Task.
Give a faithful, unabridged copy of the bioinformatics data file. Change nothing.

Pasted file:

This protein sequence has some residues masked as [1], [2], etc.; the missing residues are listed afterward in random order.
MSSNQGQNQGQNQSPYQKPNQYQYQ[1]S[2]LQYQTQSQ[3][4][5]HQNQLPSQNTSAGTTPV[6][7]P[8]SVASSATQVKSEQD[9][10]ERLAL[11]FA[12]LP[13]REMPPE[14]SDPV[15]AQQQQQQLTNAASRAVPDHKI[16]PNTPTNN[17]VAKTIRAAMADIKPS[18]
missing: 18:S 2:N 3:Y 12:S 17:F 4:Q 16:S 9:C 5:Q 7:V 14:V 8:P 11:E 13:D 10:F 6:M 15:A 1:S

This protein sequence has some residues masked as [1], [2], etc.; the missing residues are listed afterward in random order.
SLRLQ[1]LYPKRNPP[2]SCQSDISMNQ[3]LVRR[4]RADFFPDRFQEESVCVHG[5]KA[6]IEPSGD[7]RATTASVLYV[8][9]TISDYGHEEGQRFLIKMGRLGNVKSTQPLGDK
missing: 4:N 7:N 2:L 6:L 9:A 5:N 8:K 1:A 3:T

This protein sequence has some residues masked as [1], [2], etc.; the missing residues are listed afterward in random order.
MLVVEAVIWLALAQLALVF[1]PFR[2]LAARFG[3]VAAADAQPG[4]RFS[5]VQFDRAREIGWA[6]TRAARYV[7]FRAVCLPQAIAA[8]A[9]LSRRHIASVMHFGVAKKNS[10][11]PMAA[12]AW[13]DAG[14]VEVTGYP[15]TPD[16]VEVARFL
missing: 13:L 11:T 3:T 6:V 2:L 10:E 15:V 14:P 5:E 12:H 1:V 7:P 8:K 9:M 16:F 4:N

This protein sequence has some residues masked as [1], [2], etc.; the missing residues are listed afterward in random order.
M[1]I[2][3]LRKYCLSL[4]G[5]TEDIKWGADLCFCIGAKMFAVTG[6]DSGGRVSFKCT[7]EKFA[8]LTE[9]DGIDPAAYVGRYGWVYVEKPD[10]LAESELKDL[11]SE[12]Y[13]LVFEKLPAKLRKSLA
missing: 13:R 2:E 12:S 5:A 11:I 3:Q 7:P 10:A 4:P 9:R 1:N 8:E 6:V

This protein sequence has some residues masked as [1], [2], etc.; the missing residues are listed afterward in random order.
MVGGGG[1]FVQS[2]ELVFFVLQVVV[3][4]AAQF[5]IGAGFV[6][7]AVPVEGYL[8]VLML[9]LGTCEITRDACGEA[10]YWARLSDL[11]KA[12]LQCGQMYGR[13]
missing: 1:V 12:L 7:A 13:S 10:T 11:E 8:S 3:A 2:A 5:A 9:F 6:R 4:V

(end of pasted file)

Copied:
This protein sequence has some residues masked as [1], [2], etc.; the missing residues are listed afterward in random order.
MSSNQGQNQGQNQSPYQKPNQYQYQ[1]S[2]LQYQTQSQ[3][4][5]HQNQLPSQNTSAGTTPV[6][7]P[8]SVASSATQVKSEQD[9][10]ERLAL[11]FA[12]LP[13]REMPPE[14]SDPV[15]AQQQQQQLTNAASRAVPDHKI[16]PNTPTNN[17]VAKTIRAAMADIKPS[18]
missing: 18:S 2:N 3:Y 12:S 17:F 4:Q 16:S 9:C 5:Q 7:V 14:V 8:P 11:E 13:D 10:F 6:M 15:A 1:S

This protein sequence has some residues masked as [1], [2], etc.; the missing residues are listed afterward in random order.
SLRLQ[1]LYPKRNPP[2]SCQSDISMNQ[3]LVRR[4]RADFFPDRFQEESVCVHG[5]KA[6]IEPSGD[7]RATTASVLYV[8][9]TISDYGHEEGQRFLIKMGRLGNVKSTQPLGDK
missing: 4:N 7:N 2:L 6:L 9:A 5:N 8:K 1:A 3:T

This protein sequence has some residues masked as [1], [2], etc.; the missing residues are listed afterward in random order.
MLVVEAVIWLALAQLALVF[1]PFR[2]LAARFG[3]VAAADAQPG[4]RFS[5]VQFDRAREIGWA[6]TRAARYV[7]FRAVCLPQAIAA[8]A[9]LSRRHIASVMHFGVAKKNS[10][11]PMAA[12]AW[13]DAG[14]VEVTGYP[15]TPD[16]VEVARFL
missing: 13:L 11:T 3:T 6:V 2:L 10:E 15:V 14:P 5:E 12:H 1:V 7:P 8:K 9:M 16:F 4:N

This protein sequence has some residues masked as [1], [2], etc.; the missing residues are listed afterward in random order.
M[1]I[2][3]LRKYCLSL[4]G[5]TEDIKWGADLCFCIGAKMFAVTG[6]DSGGRVSFKCT[7]EKFA[8]LTE[9]DGIDPAAYVGRYGWVYVEKPD[10]LAESELKDL[11]SE[12]Y[13]LVFEKLPAKLRKSLA
missing: 13:R 2:E 12:S 5:A 11:I 3:Q 7:P 10:A 4:P 9:R 1:N 8:E 6:V

This protein sequence has some residues masked as [1], [2], etc.; the missing residues are listed afterward in random order.
MVGGGG[1]FVQS[2]ELVFFVLQVVV[3][4]AAQF[5]IGAGFV[6][7]AVPVEGYL[8]VLML[9]LGTCEITRDACGEA[10]YWARLSDL[11]KA[12]LQCGQMYGR[13]
missing: 1:V 12:L 7:A 13:S 10:T 11:E 8:S 3:A 2:A 5:A 9:F 6:R 4:V